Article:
Chancellor's Recent Speeches
Hispanic Association of Colleges and Universities
Good morning, and thank you. I am very pleased to be here, and I am grateful for this opportunity to speak.
This is the 3rd time I have been invited to speak to HACU -- and I enjoy it every time.
As I continue to meet new colleagues from around the country, I realize just how many of the same issues and concerns we share. We may have many miles between us, but we share a common concern for the future of our students.
You have asked me to speak about creating K-12 and higher education partnerships for Latino success. This is an extremely critical issue for California.
In his State of the Union address, President Clinton said that within 10 years there will be no majority race in California. In a little more than 50 years, there will be no majority race in the U.S. And so as our country continues to diversify, we will need to renew our focus on access. We will need to expand our efforts to reach all students, from all ethnic and socio-economic backgrounds, at all stages of life.
Or to put it another way: We have to do more than simply keep our doors open. We have to actively reach out into the community.
I want to talk about five areas in which our universities can increase our capacity for reaching out:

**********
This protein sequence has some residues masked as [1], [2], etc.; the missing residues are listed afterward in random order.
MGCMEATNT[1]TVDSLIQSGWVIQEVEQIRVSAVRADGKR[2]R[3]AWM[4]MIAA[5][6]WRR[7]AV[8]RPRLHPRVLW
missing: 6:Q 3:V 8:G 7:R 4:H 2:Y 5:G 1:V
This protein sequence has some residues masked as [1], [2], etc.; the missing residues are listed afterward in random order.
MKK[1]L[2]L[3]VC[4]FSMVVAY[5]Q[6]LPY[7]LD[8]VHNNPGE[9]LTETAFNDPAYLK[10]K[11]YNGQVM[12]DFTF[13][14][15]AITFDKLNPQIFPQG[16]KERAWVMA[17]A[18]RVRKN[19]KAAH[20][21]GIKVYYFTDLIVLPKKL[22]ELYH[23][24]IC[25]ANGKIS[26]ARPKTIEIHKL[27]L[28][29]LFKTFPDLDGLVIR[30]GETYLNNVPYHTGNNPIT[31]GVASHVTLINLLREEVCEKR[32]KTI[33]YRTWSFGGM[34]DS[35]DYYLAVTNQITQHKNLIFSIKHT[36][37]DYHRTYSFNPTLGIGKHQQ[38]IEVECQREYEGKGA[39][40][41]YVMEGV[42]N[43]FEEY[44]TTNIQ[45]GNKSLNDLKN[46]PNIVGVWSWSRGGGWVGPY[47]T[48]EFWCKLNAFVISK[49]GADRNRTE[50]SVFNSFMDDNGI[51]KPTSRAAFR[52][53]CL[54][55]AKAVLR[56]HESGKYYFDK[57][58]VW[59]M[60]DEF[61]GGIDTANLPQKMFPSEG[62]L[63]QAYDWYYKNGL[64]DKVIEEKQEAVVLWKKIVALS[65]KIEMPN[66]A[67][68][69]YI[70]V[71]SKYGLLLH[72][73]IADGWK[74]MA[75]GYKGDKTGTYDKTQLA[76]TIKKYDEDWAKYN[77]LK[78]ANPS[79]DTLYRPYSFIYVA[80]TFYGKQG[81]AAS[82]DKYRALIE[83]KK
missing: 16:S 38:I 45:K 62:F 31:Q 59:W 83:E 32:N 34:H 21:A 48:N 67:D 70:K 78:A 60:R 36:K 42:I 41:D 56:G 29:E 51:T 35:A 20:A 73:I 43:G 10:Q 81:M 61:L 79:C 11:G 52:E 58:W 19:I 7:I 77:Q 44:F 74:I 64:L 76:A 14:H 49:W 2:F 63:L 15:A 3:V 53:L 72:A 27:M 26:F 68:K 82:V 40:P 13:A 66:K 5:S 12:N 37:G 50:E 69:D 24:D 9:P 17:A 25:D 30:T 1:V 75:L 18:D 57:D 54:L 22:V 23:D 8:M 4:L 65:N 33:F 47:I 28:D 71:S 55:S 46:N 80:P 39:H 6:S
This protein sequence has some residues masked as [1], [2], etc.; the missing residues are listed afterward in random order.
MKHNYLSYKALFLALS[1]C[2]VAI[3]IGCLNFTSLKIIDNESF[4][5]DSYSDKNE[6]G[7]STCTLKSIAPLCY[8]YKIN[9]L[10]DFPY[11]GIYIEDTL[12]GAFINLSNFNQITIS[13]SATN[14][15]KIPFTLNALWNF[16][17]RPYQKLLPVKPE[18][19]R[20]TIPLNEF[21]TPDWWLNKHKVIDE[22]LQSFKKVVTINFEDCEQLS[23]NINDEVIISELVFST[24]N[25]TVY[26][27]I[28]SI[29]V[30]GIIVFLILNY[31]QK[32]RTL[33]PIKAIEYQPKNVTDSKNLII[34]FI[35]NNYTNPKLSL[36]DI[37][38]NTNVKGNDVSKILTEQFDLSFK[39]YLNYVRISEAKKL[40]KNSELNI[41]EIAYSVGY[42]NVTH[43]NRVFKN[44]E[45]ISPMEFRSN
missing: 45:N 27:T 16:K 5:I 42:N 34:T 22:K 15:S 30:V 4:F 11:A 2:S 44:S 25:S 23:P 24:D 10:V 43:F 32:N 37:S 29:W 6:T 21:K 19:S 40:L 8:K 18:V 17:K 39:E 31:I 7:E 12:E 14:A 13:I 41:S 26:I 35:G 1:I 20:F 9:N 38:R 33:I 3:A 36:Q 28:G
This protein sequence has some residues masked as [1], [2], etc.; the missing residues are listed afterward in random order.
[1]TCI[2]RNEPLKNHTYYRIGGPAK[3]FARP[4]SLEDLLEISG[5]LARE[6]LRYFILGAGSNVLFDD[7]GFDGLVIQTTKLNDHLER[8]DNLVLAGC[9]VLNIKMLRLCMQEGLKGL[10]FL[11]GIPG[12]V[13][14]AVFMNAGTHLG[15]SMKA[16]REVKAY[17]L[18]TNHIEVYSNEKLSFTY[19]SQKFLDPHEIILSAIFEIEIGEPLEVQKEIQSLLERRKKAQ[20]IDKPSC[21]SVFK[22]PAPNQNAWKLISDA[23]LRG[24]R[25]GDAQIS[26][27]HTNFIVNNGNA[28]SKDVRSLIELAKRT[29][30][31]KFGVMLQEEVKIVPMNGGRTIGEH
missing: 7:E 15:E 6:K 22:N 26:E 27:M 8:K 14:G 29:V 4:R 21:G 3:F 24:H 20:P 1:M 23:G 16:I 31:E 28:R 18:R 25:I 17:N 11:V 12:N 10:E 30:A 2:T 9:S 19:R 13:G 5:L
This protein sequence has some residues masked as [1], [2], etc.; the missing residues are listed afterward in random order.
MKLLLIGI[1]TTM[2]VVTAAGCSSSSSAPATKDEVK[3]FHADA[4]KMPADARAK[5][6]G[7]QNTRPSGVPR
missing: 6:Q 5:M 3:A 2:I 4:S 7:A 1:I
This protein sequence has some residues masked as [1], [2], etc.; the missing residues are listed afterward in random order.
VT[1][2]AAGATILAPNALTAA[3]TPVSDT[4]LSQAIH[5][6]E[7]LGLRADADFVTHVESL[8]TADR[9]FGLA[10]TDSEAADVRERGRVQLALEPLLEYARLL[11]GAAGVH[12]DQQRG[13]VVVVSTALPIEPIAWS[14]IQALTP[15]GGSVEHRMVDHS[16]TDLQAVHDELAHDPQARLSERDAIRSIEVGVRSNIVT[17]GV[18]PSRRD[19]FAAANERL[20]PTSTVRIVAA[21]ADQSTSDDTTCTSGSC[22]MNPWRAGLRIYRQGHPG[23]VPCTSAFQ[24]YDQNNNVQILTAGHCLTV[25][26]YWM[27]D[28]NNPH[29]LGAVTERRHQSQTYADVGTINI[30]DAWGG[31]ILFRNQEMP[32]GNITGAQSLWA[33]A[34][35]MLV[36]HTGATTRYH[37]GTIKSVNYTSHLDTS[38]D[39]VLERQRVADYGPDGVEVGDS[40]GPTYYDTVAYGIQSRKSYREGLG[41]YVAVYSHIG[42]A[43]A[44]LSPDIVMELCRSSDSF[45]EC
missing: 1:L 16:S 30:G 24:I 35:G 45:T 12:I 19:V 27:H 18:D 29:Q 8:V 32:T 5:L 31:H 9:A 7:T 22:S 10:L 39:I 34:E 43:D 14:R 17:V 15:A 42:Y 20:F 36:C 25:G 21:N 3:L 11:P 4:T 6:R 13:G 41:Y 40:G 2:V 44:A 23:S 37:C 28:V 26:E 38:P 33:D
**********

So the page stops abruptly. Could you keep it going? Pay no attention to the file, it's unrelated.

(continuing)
1. Having a Strategic Plan
A strategic plan sets a course for the future -- and it sets a standard against which we can measure our progress.
If we include partnerships with K-12 schools as part of our strategic plan, those partnerships become part of our mission and our goals for the future. By including K-12 partnerships in our strategic plan, we guarantee that they will remain a top priority.
Partnerships should become part of the discussion at every level of the university. At the CSU, our strategic plan known as Cornerstones has helped us stay focused on our mission to provide access to students and to be student-centered. It has helped us frame our policy discussions so that we always ask this question first:
"How will it help the students?"
I strongly urge all of you, if you have not already done so, to craft a strategic plan that specifically addresses K-12 partnerships.
At the CSU, we have included an accountability measure for each university and the chancellor's office to keep score on how we are doing with our partnerships.